The religious woman came the day after, and the day after that.
Daddy didn’t offer to pay her.
“Nah,” I told Johnny C., as I thought about all them bruises, “daddy can figure out on his own who’s here and who ain’t.”
As we watched, the religious woman rode through a knot of gutter trash. Coupons from Gleason’s Butcher Shop and the weekend Super Saver went flyin’ off into the culvert like startled birds and where they’ land the rain beat em’ into hard papier Mache bundles. Tomorrow, they’ll crack like eggs when the Stroud brothers go trompin’ ‘round the neighborhood lookin’ for aluminum cans to take over to the recycle plant. Thirty-eight cents for an honest pound ain’t a whole lot for a day’s work, but by six-o-clock they’ll have enough for an eighteen of Schlitz and a full tin of Grizzly to split between em’. It ain’t such a bad life really.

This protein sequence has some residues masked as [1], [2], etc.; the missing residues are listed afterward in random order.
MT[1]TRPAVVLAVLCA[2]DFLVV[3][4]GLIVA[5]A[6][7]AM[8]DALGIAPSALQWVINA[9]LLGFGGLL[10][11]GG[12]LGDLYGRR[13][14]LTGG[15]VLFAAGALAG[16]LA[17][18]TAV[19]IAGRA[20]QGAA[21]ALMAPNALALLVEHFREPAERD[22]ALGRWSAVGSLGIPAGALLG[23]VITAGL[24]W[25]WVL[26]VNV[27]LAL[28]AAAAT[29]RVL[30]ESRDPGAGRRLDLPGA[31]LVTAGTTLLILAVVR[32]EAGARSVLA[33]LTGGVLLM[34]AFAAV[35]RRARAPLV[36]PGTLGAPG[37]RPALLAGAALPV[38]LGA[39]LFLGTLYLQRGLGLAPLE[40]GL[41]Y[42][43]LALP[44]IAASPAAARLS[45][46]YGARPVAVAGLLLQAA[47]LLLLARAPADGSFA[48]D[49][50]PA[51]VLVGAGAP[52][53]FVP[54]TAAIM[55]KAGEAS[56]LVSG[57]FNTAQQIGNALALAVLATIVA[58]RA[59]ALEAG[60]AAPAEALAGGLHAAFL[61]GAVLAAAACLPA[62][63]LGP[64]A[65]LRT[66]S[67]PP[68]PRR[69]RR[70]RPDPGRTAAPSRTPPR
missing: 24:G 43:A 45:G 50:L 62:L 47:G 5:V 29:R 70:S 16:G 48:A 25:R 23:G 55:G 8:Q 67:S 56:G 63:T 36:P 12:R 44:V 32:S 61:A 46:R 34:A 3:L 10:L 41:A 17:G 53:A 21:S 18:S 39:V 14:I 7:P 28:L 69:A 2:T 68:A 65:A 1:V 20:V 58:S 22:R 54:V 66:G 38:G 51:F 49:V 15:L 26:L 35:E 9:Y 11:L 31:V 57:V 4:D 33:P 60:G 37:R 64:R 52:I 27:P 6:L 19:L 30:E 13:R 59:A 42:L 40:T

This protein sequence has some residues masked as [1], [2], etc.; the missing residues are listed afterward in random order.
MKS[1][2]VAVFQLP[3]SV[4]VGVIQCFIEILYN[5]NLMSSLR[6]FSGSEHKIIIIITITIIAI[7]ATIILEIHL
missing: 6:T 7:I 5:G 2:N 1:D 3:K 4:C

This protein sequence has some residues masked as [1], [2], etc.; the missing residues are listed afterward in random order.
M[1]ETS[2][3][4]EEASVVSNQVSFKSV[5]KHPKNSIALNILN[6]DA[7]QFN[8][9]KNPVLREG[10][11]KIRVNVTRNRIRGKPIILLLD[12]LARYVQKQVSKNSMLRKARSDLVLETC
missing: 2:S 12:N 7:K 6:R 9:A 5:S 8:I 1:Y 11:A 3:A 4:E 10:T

“Do you think she’ll bring candy?” Johnny C. asked. “Do you think she’ll make us sing?”
“Why in the world would she make us sing?”
“I dunno,” Johnny C. said, “I just thought we might sing.”
He held his hand out to try and catch some of the water dripping off the overhang. Flecks of rust caught in his fingers while the clean water dribbled through.
The crumpled end of an Old Crow bottle sidled up under the religious woman’s front tire and she almost went ass over tin cups again.
Watchin’ the religious woman wobble around, I figured that her God must be real. Wasn’t ever a woman so klutzy, yet she screwed her face up into somethin’ so ugly as to be profound. I guess I figured the face of Jesus would look somethin’ like that.